For too long SEO has been a dirty word (read: acronym). Think keyword stuffing and invisible text techniques. Luckily, in an effort to stop pages tricking its algorithm to unfairly boost page rankings, Google has cracked down on what it calls “Randomly Repeated Keywords”.
This is good news not just for general users who no longer have to scroll results when searching for “discount holidays” – it is also great news for PR’s and CEO’s in their role as brand managers. Now, thanks to Google’s Panda and Penguin updates, there is less chance of low quality content topping the page ranks. The spam filtering algorithm punishes websites with overly aggressive marketing content and favours the subtle, value-add information you might find in – ahem – a well written press release?
PR has in effect become SEO. It is no longer a case of hosting sneaky mirror sites jammed with links and key words. If a business wants to improve their coverage and exposure they will need to generate it themselves by speaking to the media, blogging, contributing articles and updating their linkedin profile. PR anyone?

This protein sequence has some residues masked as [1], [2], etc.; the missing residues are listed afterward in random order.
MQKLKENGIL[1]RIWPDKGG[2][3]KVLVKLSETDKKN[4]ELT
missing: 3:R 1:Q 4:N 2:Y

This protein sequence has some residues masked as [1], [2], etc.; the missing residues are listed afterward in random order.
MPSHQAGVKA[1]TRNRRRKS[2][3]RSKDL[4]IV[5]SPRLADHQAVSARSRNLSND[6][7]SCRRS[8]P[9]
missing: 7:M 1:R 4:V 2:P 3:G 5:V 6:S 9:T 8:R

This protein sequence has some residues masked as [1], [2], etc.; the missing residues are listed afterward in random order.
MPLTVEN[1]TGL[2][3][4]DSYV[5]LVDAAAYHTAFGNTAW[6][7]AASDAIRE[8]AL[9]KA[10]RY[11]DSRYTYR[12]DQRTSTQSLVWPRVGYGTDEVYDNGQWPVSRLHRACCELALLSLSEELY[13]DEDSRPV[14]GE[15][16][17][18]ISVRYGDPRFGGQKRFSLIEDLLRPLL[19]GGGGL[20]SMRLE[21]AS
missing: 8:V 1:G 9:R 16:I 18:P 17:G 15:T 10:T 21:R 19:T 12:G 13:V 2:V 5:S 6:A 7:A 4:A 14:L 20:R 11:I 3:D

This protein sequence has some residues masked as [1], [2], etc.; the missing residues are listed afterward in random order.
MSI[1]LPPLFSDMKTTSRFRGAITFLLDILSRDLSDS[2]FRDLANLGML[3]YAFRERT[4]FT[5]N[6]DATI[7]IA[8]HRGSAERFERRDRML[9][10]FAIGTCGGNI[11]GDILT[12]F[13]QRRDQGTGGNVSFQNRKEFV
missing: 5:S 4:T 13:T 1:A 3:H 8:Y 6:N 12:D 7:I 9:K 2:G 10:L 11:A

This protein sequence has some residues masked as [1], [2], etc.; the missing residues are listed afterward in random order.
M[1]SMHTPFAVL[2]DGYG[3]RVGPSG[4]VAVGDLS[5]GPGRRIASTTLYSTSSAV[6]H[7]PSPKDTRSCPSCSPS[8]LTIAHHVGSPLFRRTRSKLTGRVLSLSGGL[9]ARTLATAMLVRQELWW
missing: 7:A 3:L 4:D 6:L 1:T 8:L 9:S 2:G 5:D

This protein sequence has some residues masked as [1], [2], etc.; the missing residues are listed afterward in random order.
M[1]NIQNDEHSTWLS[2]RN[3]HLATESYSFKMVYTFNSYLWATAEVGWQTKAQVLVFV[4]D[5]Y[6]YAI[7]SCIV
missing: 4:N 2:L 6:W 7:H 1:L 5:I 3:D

Aside from increasing the importance of PR agencies, the new Google algorithm has other branding implications. Consider Interflora, the international flower delivery network. Early this year, the website disappeared from search result listings after it was accused of buying links that pass PageRank. Selling links violates Google’s quality guidelines and action (as in removal from search results), is taken against pages that use artificial links intended to manipulate page rankings. The incident with Interflora was not only a business continuity risk, it was a PR disaster. Nothing says shonky business practice quite like spamming!